Since infinitives are derived from verbs, they do express actions or states of being. However, there is some difficulty in identifying the particular role of the infinitive in a sentence.
Is there a generic test available to determine whether each infinitive is serving as a noun, adjective, or adverb? It is necessary to identify the role of Infinitives in order to get answers right for questions related to Parallelism and Verb Tense. Example: "Half our life is spent trying to find something to do with the time we have rushed through life trying to save. I am somewhat weak in this subject also; however, I have developed a test that might work for your purposes also.
It is to replace the infinite with a noun, an adjective, and an adverb, and see which one sounds best. For example:. Noun: "Half our life is spent trying to find something hamburger with the time we have rushed through life trying to save. Adverb: "Half our life is spent trying to find something slowly with the time we have rushed through life trying to save. Adjective: "Half our life is spent trying to find something larger with the time we have rushed through life trying to save.
Sign up to join this community. The best answers are voted up and rise to the top. Home Questions Tags Users Unanswered. How can I identify the role of an infinitive in a sentence? Ask Question. Asked 6 years, 9 months ago.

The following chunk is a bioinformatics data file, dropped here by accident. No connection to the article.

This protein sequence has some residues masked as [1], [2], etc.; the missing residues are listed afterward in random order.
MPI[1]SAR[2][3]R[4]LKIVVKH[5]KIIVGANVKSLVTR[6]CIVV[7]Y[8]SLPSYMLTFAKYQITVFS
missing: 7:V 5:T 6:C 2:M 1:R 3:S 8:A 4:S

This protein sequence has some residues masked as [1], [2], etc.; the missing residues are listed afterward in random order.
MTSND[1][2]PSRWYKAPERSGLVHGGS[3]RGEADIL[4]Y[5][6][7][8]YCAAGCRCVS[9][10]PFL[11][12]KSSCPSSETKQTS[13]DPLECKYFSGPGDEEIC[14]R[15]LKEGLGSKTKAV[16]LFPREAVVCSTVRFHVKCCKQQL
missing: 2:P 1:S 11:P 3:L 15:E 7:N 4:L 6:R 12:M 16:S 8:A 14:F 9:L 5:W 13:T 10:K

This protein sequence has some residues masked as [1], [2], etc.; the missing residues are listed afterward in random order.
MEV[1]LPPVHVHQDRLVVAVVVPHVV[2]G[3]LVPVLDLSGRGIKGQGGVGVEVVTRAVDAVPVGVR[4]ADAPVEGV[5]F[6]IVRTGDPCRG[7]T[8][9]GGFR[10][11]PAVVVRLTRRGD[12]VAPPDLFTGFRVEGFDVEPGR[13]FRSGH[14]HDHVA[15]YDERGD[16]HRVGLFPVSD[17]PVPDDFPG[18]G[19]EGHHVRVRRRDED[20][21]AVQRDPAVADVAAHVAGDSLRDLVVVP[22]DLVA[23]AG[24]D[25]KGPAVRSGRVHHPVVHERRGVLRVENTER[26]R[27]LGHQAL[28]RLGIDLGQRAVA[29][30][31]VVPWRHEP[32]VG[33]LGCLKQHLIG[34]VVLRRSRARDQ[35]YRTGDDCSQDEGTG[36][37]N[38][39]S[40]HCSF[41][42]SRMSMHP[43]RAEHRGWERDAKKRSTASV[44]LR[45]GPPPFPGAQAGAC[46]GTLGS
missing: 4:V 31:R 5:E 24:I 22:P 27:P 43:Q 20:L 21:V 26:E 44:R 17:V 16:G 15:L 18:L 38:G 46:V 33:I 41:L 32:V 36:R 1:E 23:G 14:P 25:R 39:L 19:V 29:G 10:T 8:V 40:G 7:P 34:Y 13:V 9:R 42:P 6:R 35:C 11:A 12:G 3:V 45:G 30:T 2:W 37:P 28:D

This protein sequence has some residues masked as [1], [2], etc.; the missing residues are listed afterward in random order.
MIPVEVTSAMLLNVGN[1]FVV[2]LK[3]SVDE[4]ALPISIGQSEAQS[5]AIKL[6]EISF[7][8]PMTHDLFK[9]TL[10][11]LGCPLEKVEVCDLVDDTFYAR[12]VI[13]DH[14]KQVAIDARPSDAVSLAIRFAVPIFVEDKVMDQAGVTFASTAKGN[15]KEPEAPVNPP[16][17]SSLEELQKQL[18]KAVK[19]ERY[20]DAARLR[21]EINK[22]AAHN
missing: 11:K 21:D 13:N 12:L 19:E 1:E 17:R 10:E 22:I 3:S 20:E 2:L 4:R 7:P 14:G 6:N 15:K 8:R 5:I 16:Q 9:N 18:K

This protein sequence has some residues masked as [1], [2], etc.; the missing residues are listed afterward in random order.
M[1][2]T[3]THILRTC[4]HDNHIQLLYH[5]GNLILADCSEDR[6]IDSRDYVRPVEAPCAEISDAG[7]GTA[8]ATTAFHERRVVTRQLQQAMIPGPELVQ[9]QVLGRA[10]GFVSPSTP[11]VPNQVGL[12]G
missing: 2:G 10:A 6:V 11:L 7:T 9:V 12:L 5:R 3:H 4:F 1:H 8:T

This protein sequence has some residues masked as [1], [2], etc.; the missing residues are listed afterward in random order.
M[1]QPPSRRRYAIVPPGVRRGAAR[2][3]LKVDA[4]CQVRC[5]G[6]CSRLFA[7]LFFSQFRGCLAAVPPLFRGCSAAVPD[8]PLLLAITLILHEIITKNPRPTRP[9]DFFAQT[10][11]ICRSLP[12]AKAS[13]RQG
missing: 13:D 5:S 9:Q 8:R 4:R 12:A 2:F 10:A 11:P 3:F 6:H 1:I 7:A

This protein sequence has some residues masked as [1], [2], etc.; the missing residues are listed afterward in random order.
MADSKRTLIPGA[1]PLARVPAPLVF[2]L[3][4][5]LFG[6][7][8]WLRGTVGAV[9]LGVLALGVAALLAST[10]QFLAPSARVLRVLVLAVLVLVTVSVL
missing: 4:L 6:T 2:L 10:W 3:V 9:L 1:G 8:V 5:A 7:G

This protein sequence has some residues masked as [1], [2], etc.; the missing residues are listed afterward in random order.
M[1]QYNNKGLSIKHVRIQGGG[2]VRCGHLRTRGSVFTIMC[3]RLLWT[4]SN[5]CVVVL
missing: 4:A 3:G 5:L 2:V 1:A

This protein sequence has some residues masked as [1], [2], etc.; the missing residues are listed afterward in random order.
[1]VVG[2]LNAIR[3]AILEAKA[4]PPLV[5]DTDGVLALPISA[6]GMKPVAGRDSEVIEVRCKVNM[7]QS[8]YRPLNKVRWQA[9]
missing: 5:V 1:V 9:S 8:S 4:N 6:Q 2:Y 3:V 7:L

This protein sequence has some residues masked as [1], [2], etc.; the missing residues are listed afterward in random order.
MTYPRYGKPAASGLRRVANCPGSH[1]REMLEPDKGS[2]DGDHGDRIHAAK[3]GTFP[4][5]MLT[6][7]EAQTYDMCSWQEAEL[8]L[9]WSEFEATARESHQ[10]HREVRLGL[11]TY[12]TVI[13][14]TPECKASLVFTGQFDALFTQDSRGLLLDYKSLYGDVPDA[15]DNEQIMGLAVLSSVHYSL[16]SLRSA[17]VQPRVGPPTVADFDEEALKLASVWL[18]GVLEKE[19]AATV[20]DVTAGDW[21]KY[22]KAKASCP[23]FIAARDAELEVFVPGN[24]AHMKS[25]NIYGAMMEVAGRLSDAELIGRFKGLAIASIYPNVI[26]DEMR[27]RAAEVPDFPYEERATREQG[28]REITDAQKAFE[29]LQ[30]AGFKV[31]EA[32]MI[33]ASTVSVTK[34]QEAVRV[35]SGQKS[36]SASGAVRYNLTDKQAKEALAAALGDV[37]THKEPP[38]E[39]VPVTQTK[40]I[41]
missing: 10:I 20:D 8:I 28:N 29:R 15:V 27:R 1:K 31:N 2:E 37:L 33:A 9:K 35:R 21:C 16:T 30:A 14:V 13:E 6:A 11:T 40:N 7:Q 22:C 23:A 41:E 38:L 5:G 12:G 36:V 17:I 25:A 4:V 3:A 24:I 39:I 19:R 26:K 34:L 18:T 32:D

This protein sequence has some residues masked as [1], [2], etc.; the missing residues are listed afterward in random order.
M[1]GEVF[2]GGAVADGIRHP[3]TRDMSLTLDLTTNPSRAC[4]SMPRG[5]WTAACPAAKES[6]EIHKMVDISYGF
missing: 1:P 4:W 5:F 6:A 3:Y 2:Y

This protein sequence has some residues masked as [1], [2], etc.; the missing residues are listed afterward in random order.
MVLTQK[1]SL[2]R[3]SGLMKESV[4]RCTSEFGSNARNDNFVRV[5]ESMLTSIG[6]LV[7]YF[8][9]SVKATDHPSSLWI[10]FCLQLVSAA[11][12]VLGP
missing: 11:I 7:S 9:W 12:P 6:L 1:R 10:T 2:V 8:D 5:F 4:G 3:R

Active 6 years, 8 months ago. Viewed 4k times. There are very few "generic tests" that apply to sentences. There are a number of characteristics that contribute to uses, but the most important one, since infinitives and gerunds are always subordinate constructions, is the main predicate in the clause they modify, which may be a verb, a noun, or an adjective or adverb, for that matter.
The commanding predicate determines whether there can be any subordinate clause at all; whether it can be an infinitive, or a gerund, or any other kind of subordinate clause; and which specific senses each such clause can have. I'm not sure I get this. Isn't the pattern 'to verb ' enough? How about with modals like 'I can see', the 'see', is that considered an infinitive?
That was my initial thought - then I re-read the question! It asks about "identifying the particular role of the infinitive in a sentence".